The Flip Side: Our one gripe is the location of the spa restaurant, which is on Deck 3 -- nowhere near the spa.
Stand-Out Features: The spas on Royal Caribbean's Freedom-class ships stand out for their enormous gym complexes, the largest of any cruise ship fitness center. The ships offer cruising's first-ever boxing ring; it's used as much as an advanced aerobics style workout as it is for boxing (though lessons are offered). Beyond that, the ships' workout areas feature a breathtaking range of machines and free weights, with a separate room for fitness classes like yoga, Pilates, Tai Chi, cycling and boot camp. All cardio machines sport personal LED screens, and the gym is surrounded by windows so passengers can gaze at the serene sea while building up a sweat. Kudos, too, to the line for offering physical activities for kids.
The Best of the Rest: The spa offers pretty much the usual range of Steiner treatments: massage (Swedish, hot stone and couples), reflexology, facials and body wraps. Acupuncture is also now available. The salon, tucked off to one side, features hair-cutting and styling, manicures, pedicures and teeth-whitening. With the teen-geared YSPA program, kids ages 13 to 17 can book treatments, such as "acne attack" and "surfer scrub." More standard massages, facials, manicures and pedicures are also available for teens.
The Flip Side: Ambience-wise, the spa possesses the charm and character of a big-city bus station. Plus, the spas are operated by the London-based Steiner Leisure, which trains its spa staff to conclude treatments with a phony, M.D.-like "prescription" for products that will benefit the customer. It's essentially a hard sell of Steiner's Elemis product line, and a very jarring and unpleasant way to end a spa treatment.
Stand-Out Features: As the first new luxury ships to be designed in a decade, Seabourn Odyssey, Sojourn and Quest are taking the luxury ship spa concept to new levels. The sprawling two-deck high spa facility is surprisingly large for a small ship and offers everything from a Kinesis wall to Finnish sauna. Also intriguing are Spa Villas, each featuring an oversized bathtub, balcony, living area and day bed. Each two-and-a-half-hour session in the private villas also includes a spa treatment.
The Best of the Rest: The Spa at Seabourn features an impressive hydrotherapy pool, a thermal suite with two herbal saunas and a relaxation room with heated loungers, and a quiet deck area. The spacious fitness room is a step up from smaller gyms on luxury ships, but the yoga room really impresses with a Kinesis Wall for gentle exercise (group classes are free) and a screened-off area for a Thai floor massage. Spa treatments tend to be lavish.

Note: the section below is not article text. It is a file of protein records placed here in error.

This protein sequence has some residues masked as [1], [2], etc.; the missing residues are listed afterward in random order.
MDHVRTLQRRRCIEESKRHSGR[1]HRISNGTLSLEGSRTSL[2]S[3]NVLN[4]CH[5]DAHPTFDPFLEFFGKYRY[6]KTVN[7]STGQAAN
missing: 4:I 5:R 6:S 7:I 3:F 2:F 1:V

The Flip Side: Prices are overly high, such as the $650 charge for a couple hours' use of the spa villa. Plus, the $30 price tag for use of the hydropool and thermal suite seems like an odd case of nickel-and-diming on such upscale ships.
Stand-Out Features: As a result of its affiliation with Canyon Ranch, this is the only spa at sea that genuinely feels like a land-based destination in terms of knowledge and expertise. The treatments are quite distinctive compared to the usual cruise ship offerings. Ashiatsu is the ultimate deep tissue massage -- the therapist hangs from a bar on the ceiling and uses her/his feet! A surprising favorite was the Thai Massage; it's basically a series of stretches (you wear loose fitting clothing) and it completely relaxed me. In addition, they have massages for seasickness, aching bones, arthritis and chronic pain. Reiki, acupuncture, Ayurvedic treatments and even an Ice Cream pedicure round out the offerings. But don't worry -- if you're not adventuresome, you can still get more traditional massages, manicures, pedicures and hair styling.
The Best of the Rest: The facility is huge, but well laid out. A boutique sells lifestyle merchandise and Canyon Ranch products, and the thalassotherapy/steam room/sauna area is the ultimate in peaceful relaxation. A dedicated "waiting room" has big, cushy lounge chairs that face floor-to-ceiling windows overlooking a promenade and the seascape -- it's so comfortable that one day another passenger actually fell asleep there! I liked, too, that the fitness facility was completely separate; working out and spa-going have two different vibes. Even better: You can pre-book spa treatments up to three weeks before your sailing.
The Flip Side: There's a lot of space around the facility that's ill-used, particularly in the corridor opposite, but also in the sad Winter Garden, which is next door and is basically used for art auctions. If the spa could add a cafe of sorts, that would be a much better use of space.
Stand-Out Features: The spas on both Crystal ships are peaceful, exotic areas, with features like a private, canopied teak sun deck and a luxurious dry float bed suite (for couples or singles). The spas have been designed with the Feng Shui (balance and harmony) philosophy in mind, and the Zen theme really works to create a calming atmosphere.
The Best of the Rest: Treatments, which ranged from a fantastic salt and ginger scrub to a couples massage and acupuncture, were outstanding. The staffers were exceptional, and never tried to sell me anything (even though the spas are operated by Steiner, famous for their product pitches). The salon offers the full gamut of services: haircuts, styling, pedicures and manicures. The gym is amply outfitted with state-of-the-art equipment and flat-screen televisions to amuse while exercising. Even the locker rooms were upscale, featuring multi-head showers, a sauna, Aveda toiletries and a mini-fridge stocked with complimentary water.
--by Carolyn Spencer Brown, Editor in Chief; updated by Erica Silverstein, Features Editor